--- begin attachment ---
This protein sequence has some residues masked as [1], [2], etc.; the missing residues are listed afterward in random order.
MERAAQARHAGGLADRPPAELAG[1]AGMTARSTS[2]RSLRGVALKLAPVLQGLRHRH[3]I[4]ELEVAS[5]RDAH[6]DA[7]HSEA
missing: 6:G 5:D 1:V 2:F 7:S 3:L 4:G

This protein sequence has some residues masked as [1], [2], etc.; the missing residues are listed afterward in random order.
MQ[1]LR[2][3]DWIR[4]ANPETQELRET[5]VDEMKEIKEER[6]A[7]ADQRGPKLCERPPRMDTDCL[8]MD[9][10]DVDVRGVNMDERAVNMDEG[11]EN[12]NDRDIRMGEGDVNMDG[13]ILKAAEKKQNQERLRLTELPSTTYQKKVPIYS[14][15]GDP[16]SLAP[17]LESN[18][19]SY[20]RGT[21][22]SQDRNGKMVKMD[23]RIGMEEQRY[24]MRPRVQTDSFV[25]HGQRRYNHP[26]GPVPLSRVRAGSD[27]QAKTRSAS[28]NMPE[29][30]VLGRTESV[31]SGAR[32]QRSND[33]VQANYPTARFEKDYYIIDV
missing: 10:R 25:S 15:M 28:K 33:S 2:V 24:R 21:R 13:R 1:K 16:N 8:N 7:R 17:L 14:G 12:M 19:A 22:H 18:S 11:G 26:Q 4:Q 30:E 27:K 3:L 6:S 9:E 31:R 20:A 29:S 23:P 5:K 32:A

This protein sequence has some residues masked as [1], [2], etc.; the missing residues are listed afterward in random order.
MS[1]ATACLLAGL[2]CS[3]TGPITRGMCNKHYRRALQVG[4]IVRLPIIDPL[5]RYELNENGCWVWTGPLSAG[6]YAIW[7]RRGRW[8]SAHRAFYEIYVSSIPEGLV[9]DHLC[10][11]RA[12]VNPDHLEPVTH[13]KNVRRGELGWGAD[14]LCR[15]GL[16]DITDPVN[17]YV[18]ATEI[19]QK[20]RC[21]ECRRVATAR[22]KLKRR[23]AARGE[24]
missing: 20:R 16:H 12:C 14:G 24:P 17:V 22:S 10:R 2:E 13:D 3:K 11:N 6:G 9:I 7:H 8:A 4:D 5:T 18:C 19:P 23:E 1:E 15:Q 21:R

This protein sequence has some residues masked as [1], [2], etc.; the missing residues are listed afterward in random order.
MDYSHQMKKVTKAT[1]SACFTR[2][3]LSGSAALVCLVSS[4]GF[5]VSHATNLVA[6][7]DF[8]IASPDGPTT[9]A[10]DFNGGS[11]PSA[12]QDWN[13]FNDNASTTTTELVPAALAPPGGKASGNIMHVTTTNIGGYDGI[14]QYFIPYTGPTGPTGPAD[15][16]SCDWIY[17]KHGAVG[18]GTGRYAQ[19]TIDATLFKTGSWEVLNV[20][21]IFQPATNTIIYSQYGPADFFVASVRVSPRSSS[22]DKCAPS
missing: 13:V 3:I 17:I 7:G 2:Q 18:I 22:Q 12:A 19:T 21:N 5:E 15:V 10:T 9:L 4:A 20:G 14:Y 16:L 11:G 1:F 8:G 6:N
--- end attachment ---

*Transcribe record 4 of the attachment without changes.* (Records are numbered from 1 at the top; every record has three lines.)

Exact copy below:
This protein sequence has some residues masked as [1], [2], etc.; the missing residues are listed afterward in random order.
MDYSHQMKKVTKAT[1]SACFTR[2][3]LSGSAALVCLVSS[4]GF[5]VSHATNLVA[6][7]DF[8]IASPDGPTT[9]A[10]DFNGGS[11]PSA[12]QDWN[13]FNDNASTTTTELVPAALAPPGGKASGNIMHVTTTNIGGYDGI[14]QYFIPYTGPTGPTGPAD[15][16]SCDWIY[17]KHGAVG[18]GTGRYAQ[19]TIDATLFKTGSWEVLNV[20][21]IFQPATNTIIYSQYGPADFFVASVRVSPRSSS[22]DKCAPS
missing: 13:V 3:I 17:I 7:G 2:Q 18:I 22:Q 12:A 19:T 21:N 5:E 15:V 10:T 9:L 4:A 20:G 14:Y 16:L 11:G 1:F 8:G 6:N